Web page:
THE COLLEGE HILL INDEPENDENT


Week in State Feuds

by Leela Berman

Illustration by Jessy Minker

published April 24, 2020


 

States whose biggest beef with each other typically involves passing a pigskin have gone one step further during this global pandemic by limiting interstate travel. Restrictions first began cropping up in mid-March in states with prominent vacation economies, like Hawaii and Florida, and culminating with our dear little Ocean State in late March. This is a far cry from the modus operandi, where states bicker about who has the best pizza and roadtrippers are viewed as voyagers, not villains, at heart. 

In a nation that was sorely unprepared for this pandemic—with a dilapidated healthcare system and a president in denial of the virus’s severity—decisions about how to address COVID-19 came down to governors and individual citizens. Some assessed the situation and decided to continue their vacations, while others fled from hotspots to try to stay safe. Rather than blame failing infrastructure for the virus’s rapid spread, many directed their rage at certain individuals. 

Rhode Island took one of the most pointed stances early on. On March 26, before most other states had instituted required quarantines, Governor Gina Raimondo announced that those traveling from New York must self-quarantine for 14 days after arriving in Rhode Island or risk a fine and potential arrest. New Yorkers, many fleeing from New York City, were largely traveling to Rhode Island beach towns like Newport. State police and the National Guard were enlisted to stake out the border, major highways, train stations, and airports. Cars with New York license plates were pulled over, drivers’ contact information collected, and copies of Raimondo’s executive order handed out. To ensure complete submission, the National Guard perused rental homes and summer cottages, knocking on doors, searching for those from the Empire State and demanding that they quarantine—gotta catch ’em all!

In a New York Times interview, one beach town local described seeing a trooper car, lights flashing, following a car with a New York license plate. Others shared photos on Facebook of cars with New York license plates in parking lots, perhaps out of resentment, fear, or a base desire to tattle. As state boundaries have tightened with the spread of COVID-19, the vitriol some Americans like to reserve for people they assume to come from foreign countries has been extended to out-of-staters. The news caught on, with headlines including the provocative phrases “Rhode Island Police to Hunt Down New Yorkers Seeking Refuge” and “The Governor Who Dissed New Yorkers.”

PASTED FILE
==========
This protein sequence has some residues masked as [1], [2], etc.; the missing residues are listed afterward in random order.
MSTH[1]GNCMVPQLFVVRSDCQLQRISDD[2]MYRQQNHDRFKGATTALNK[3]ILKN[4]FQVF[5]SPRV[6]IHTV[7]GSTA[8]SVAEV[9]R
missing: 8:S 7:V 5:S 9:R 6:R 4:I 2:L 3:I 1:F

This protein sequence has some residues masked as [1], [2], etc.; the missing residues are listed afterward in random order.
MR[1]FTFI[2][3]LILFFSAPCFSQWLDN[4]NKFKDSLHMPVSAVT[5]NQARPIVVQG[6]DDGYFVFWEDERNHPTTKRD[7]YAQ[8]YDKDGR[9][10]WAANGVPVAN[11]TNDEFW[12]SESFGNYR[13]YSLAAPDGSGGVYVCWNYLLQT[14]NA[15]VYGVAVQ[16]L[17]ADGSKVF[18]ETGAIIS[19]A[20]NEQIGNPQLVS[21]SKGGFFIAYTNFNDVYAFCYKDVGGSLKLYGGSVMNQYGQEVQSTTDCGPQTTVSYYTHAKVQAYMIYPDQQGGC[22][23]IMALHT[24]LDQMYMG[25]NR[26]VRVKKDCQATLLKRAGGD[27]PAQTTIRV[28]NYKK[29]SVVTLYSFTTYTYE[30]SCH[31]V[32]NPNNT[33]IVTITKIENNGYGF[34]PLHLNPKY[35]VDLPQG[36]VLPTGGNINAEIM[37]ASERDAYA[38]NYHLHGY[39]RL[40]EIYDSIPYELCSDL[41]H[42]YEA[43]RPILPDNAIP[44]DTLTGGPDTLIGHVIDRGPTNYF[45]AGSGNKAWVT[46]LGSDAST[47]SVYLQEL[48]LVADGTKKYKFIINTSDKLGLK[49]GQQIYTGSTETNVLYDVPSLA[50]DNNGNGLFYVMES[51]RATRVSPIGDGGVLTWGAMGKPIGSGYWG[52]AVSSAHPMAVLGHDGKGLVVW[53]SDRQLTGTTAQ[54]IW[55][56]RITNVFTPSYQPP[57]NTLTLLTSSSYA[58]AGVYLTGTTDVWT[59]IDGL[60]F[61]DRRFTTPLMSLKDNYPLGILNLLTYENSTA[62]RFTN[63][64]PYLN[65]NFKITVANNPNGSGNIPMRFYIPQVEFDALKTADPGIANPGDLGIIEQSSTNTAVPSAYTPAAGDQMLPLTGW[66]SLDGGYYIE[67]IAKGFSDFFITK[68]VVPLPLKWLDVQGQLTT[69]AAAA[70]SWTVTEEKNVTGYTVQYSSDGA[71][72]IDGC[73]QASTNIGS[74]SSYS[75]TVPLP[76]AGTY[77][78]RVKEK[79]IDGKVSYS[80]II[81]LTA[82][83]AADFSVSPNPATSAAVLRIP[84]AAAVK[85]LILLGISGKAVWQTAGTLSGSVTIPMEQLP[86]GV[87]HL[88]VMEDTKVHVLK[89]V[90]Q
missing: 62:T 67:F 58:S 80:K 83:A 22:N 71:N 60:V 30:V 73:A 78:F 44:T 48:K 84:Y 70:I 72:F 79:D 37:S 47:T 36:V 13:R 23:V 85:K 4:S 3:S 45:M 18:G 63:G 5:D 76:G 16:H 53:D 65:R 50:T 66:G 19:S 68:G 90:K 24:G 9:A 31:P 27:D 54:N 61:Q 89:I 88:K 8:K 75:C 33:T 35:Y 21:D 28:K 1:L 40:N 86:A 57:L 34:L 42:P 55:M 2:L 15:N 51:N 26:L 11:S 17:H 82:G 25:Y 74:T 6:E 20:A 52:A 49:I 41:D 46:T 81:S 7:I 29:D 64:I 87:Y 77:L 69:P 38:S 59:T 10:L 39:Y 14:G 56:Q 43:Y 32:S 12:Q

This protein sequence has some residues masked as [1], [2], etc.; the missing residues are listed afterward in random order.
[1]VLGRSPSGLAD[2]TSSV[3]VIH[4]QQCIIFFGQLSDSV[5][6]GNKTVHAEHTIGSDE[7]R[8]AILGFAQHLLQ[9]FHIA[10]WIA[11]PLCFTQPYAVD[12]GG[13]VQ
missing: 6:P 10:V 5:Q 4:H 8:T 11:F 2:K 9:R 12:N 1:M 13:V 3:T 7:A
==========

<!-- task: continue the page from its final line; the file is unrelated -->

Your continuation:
Door-to-door searches for New Yorkers were aimed at reminding them and anyone tempted to follow in their footsteps that not following orders would, in the words of Governor Raimondo, “come with penalties.” Perhaps she was alluding to the kind of public shaming that keeps cropping up around the world. Whether from police brutally enforcing quarantine policies or people turning on their neighbors with aspirations of vigilante justice, staying at home is not only celebrated on Instagram stories but surveilled the world over. In India, police have beaten those who disobey quarantine, or made them do squats and push-ups. Hong Kong punished rule-breakers with heavy fines of thousands of dollars. The government of Nova Scotia encouraged local residents to call the police if they suspected somebody of breaking quarantine. Individual people, fleeing from harm, become scapegoats in the new pandemic regime. 

As for Rhode Island, during a CNN interview, Governor Cuomo threatened to sue the state, publicly calling the pointed law “absurdity.” The American Civil Liberties Union of Rhode Island said that police stops based on license plates violated fourth amendment rights. All very unfortunate for those hoping authoritarian measures would help stop the spread of the pandemic in Rhode Island. 

The Rhode Island solution to this state-on-state drama? Simple: a new authoritarian and exclusionary measure applied equitably to people from all states! Raimondo expanded the quarantine requirement to any visitors or residents returning to Rhode Island. 

Seven states, including Rhode Island, now require all visitors to self-quarantine for two weeks. Another eight states, including heavyweight big states Texas and Florida, require quarantines for visitors from certain states—mainly, New York and New Jersey. Relative to Little Rhody, these states managed to get by with a little less media attention. Apparently, Rhode Island’s downfall could be located in the execution, with police forces actively searching out cars and homes. Perhaps the lesson is not to start battles with a state about twenty times your size?  

All these rules were passed via a handy gubernatorial executive order. Raimondo, explaining her decision to the New York Times, said she was less concerned about the public perception of this kind of measure than the image of overflowing hospitals. “I’m focused on outcomes, not optics,” she elaborated. While time will tell if these sorts of quarantines are effective measures for reducing the spread of COVID-19, it is clear that these feuds make enemies at a time where we all desperately need (physically-distanced) friends. 

If the lack of good news is getting you down, know that some states still seem to be getting along. About a week ago, Washington, Oregon, and California donated PPE to New York state (this Indy staff writer humbly thinks that the West Coast is, indeed, the best coast). In recent weeks, a handful of states on both coasts have agreed to coordinate their openings from shutdowns. Perhaps both state feuds and state collaborations come from a similar place: trying to find some sort of solution with little support from the federal government. What’s important to remember is that we’re all in this together, no matter what your license plate might say.

—LB